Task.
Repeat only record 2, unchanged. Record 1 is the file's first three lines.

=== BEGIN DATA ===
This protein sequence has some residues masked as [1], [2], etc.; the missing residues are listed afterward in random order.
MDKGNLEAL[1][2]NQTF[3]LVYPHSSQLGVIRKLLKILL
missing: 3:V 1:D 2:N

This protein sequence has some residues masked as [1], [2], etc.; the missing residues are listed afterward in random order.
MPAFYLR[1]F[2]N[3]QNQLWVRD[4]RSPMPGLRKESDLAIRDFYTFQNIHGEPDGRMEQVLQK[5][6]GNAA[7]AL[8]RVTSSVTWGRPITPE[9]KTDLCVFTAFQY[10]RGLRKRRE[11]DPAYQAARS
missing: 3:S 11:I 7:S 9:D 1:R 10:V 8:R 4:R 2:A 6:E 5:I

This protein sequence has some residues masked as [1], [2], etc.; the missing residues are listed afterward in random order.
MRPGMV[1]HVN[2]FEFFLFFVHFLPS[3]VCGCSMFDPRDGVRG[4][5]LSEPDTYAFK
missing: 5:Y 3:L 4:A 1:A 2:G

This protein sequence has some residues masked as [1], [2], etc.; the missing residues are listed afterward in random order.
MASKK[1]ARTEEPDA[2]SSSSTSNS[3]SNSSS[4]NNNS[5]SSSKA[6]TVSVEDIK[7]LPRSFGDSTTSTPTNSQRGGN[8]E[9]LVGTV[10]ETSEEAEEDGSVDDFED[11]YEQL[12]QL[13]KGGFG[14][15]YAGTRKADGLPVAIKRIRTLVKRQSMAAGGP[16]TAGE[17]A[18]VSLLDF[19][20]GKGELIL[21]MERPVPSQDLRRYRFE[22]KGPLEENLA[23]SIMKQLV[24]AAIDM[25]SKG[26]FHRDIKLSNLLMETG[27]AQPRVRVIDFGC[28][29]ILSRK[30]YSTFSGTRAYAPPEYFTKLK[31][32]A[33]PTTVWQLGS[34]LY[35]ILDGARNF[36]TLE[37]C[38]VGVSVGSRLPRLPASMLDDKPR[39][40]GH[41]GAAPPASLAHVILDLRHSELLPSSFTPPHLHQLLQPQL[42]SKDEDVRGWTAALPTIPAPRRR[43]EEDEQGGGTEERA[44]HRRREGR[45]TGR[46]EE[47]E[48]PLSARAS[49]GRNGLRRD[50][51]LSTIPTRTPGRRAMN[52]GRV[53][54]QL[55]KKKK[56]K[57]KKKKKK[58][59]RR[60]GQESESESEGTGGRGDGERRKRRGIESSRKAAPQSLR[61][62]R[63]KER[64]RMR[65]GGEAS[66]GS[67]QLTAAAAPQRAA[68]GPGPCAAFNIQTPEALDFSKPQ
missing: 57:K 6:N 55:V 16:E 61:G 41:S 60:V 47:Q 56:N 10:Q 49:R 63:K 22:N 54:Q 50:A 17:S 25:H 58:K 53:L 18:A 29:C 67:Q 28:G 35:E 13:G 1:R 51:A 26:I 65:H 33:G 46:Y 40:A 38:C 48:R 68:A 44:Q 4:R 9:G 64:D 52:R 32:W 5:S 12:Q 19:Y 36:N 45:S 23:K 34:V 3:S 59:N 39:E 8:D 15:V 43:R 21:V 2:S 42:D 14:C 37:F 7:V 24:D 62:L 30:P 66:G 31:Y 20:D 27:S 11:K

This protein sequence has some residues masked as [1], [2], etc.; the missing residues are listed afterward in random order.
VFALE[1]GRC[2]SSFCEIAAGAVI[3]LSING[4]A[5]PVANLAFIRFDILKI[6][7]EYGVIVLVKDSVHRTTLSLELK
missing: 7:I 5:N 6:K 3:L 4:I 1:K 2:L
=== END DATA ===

This protein sequence has some residues masked as [1], [2], etc.; the missing residues are listed afterward in random order.
MPAFYLR[1]F[2]N[3]QNQLWVRD[4]RSPMPGLRKESDLAIRDFYTFQNIHGEPDGRMEQVLQK[5][6]GNAA[7]AL[8]RVTSSVTWGRPITPE[9]KTDLCVFTAFQY[10]RGLRKRRE[11]DPAYQAARS
missing: 3:S 11:I 7:S 9:D 1:R 10:V 8:R 4:R 2:A 6:E 5:I